July 8th, 2016 | Bathrooms
If you’re in the middle of remodeling your bathroom, you probably feel like you have a thousand decisions to make. What type of tile you’d like for the shower stall or the floors, the color of the vanity, the finish of the faucet … that’s not to mention things like layout and plumbing. It’s easy to decide to nix things that don’t seem necessary or could potentially be written off, like shower lighting. But, while it might seem like a minor detail, the lighting in your shower is an important functional element in the overall design of your bathroom.
The shower is often designed to be a separate area of your bathroom, tucked into it’s own corner or recessed into a wall of the space. From a lighting plan standpoint, this means a shower becomes its own zone and therefore in most cases needs its own light. This is especially true if you will be using a shower curtain for your space, since the curtain can block out most of the light from the rest of the room and leave you with a dark, unwelcoming space.
The overwhelming trend in bathrooms today is the desire for an airy, spa-like feel. Nothing is farther away from creating a sense of relaxation than a dark, wet space. Shower lights keep your room feeling bright, welcoming, and serene.
Recessed lighting is the most common and practical choice for shower lighting since it can be easily sealed from moisture. Just be sure to look for recessed lighting that is moisture-, wet- or damp-location rated. These fixtures will not only have specialized trim that prevents water from entering the fixture to begin with, but extra precautions like rubber gaskets, which minimize damage to the light should water happen to seep through the trim. Plus, recessed lighting is easy to integrate with the look of the rest of your bathroom because chances are, if you’re remodeling, you’ll be installing recessed lighting in the rest of the room, too.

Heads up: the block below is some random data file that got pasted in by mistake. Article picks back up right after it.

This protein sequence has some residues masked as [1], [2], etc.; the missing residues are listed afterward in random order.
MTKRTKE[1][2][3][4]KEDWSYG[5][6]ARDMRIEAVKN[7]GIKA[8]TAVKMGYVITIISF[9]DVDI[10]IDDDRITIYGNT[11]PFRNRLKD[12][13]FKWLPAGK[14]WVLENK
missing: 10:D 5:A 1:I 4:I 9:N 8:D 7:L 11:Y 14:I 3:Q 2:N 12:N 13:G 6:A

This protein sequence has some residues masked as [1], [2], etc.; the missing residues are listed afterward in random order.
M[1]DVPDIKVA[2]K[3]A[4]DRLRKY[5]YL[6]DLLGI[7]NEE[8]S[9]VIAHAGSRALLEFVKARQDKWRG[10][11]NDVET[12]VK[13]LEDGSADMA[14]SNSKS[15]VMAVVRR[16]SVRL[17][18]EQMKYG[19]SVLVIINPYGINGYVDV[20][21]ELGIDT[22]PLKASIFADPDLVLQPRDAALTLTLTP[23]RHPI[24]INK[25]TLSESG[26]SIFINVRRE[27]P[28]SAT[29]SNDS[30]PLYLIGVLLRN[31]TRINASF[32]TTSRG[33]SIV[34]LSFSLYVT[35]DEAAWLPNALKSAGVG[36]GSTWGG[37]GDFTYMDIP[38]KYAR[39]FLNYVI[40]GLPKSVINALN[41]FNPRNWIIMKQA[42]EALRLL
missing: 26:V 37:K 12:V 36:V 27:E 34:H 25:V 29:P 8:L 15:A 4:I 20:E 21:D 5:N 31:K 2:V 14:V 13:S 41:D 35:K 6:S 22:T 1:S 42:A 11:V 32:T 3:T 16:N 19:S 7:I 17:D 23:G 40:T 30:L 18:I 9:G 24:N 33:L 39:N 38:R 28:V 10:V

Recessed lighting is the most popular option, but it isn’t the only one. For modern spaces, we love installing LED light bars and unexpected custom lighting solutions, like the color-changing drain light in this luxury shower.
Typically, you want to plan to have at least 1.5 times the number of watts of light as the square footage of the space, including accent, task, and ambient light. A single-shower stall can usually get away with a single recessed light in the center of the space. If you opt to go this route, choose a recessed light that is at least 4 inches wide and can fit a 65 watt bulb, which will ensure enough illumination. If you have a shower stall that is more than 40 square feet, we recommend installing two or more recessed lights for optimum illumination, like we did in the space below. When choosing the number of lights, however, you should also think about the style of the space you’re designing. A bright, white subway-tiled shower will require less wattage to feel well-lit that one designed with dark or black tile.
There are occasions when you can get away with not installing shower lighting. These situations are basically limited to shower stall that are glass on at least two sides and are in an otherwise very bright room with lots of windows and plenty of ambient light, like in the master bathroom shower seen here.
For more shower lighting options and to see more photos of these projects, visit us on Houzz!